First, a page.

My MA Fashion Studies 92-page thesis Beyond the Looking Glass: Curating and Exhibiting Fashion History in China has been chosen as exemplary work from the class of 2016, and is featured on the Parsons Student Work Website. Furthermore, I presented my graduate research at the 2016 Parsons Festival: Art & Design History & Theory Symposium.
With the power of technology and social media, the rising global interest in fashion is mirrored in the increasing number of fashion exhibitions appearing in museums. Defining Chinese fashion and the unfolding of fashion curation in China helps us to understand history and museum practice in the interconnected world that we live in today. The boundaries between the West and the East are becoming obscured as exchanges and communication increase on political, economic, social and cultural levels. As a result, the notions of “fashion,” “dress,” and “costume” are brought beyond the looking glass and take on a global perspective of how Chinese fashion history may be interpreted.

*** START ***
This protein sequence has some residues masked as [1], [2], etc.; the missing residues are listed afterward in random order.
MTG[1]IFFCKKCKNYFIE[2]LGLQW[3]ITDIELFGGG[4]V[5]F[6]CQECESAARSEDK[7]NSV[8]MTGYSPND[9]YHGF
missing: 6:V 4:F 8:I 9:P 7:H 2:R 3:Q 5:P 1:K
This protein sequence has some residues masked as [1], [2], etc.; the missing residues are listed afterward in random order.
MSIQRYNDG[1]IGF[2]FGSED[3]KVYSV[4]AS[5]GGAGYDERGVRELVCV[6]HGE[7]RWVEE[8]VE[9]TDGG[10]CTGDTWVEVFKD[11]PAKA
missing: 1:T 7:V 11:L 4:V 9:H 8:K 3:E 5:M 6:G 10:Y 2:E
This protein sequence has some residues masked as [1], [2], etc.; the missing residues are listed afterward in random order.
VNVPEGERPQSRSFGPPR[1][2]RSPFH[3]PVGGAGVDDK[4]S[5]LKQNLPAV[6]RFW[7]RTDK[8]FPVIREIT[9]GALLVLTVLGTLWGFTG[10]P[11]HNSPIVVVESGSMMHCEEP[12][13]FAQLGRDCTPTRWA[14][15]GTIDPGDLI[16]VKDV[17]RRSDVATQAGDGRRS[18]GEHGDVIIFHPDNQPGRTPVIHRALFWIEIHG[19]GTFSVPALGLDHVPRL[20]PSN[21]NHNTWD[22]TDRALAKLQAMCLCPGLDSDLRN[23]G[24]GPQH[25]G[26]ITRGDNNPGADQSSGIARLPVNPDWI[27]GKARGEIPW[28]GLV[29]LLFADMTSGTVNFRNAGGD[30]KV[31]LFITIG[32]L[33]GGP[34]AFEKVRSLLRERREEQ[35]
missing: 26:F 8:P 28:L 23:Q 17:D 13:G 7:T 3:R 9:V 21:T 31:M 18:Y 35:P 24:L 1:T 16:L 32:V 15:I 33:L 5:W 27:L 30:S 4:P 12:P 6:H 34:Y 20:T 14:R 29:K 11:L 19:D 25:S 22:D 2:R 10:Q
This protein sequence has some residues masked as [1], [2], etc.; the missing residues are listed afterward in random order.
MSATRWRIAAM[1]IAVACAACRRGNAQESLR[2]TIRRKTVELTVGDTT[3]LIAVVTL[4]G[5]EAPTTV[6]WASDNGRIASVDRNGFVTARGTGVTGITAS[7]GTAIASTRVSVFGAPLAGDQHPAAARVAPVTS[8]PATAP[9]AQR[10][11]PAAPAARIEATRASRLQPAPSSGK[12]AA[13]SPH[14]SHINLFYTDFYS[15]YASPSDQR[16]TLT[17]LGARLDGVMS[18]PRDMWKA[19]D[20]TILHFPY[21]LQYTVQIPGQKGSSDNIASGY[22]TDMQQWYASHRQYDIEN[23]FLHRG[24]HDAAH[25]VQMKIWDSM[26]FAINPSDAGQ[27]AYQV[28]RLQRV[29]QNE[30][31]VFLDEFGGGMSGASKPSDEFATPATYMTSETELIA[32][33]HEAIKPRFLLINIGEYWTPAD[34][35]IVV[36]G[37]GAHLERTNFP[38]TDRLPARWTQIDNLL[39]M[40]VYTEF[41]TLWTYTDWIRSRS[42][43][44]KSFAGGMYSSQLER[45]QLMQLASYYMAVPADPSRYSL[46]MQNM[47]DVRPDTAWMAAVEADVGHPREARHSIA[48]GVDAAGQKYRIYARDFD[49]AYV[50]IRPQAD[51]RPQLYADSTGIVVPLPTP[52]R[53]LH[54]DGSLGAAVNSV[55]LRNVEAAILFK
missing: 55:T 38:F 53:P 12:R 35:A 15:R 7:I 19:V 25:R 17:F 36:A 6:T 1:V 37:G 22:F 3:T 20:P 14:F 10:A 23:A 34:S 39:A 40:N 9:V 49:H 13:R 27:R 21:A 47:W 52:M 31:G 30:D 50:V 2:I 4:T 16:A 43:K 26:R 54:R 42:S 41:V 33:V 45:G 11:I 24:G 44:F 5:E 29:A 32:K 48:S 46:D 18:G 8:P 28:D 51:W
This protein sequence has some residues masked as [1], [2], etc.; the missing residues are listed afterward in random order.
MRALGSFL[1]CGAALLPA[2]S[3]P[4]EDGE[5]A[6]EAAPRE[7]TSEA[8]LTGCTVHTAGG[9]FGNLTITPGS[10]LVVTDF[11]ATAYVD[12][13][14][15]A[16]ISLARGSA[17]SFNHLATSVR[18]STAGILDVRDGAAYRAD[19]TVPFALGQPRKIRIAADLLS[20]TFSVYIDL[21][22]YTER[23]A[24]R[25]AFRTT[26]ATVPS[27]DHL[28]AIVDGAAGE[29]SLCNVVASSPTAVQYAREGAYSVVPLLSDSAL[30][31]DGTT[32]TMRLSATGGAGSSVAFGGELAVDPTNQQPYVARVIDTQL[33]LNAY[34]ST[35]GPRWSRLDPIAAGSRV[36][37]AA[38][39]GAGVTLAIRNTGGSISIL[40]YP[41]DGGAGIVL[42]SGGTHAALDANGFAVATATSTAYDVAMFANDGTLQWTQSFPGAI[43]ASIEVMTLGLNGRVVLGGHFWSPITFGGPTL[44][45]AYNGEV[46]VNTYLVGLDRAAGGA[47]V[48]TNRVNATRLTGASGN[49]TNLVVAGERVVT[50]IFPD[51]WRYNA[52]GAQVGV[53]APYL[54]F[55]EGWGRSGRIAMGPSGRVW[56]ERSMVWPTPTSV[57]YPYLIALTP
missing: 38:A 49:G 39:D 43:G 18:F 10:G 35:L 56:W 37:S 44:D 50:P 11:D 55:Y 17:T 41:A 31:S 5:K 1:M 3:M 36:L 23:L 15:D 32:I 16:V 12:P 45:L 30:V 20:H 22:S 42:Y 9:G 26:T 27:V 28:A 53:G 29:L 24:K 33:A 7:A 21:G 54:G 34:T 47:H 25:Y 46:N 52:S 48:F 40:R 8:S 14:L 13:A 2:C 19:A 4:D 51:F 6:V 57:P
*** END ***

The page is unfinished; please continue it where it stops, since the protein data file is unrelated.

Numerous museums in China boast extensive collections of well-preserved historical dress, ethnic costumes, and textiles. These museums are currently facing multiple challenges and opportunities, as fashion museology is taking precedence over dress museology. The study determines the extent to which the sartorial choices of Chinese men and women through different historical periods have been shaped by political, social and cultural factors as well as international influences of Western aesthetics. It compares and contrasts how historical and contemporary Chinese fashion has been interpreted via costume displays and exhibitions in Chinese museums and in the West, specifically New York, since the late twentieth century. It also examines how Western fashion has been shown in China in recent years, and how national history and identity have been conserved through the medium of fashion in Asia.
Previous studies have failed to comprehensively address Asian fashion curation practices; therefore, this study represents a contribution to the interdisciplinary field of fashion studies. It helps outline new practices of fashion curatorship, and formulate new theoretical approaches for more inclusive fashion museology. The most effective practices of curation will often combine theory and connoisseurship, or integrate materiality into abstract theory.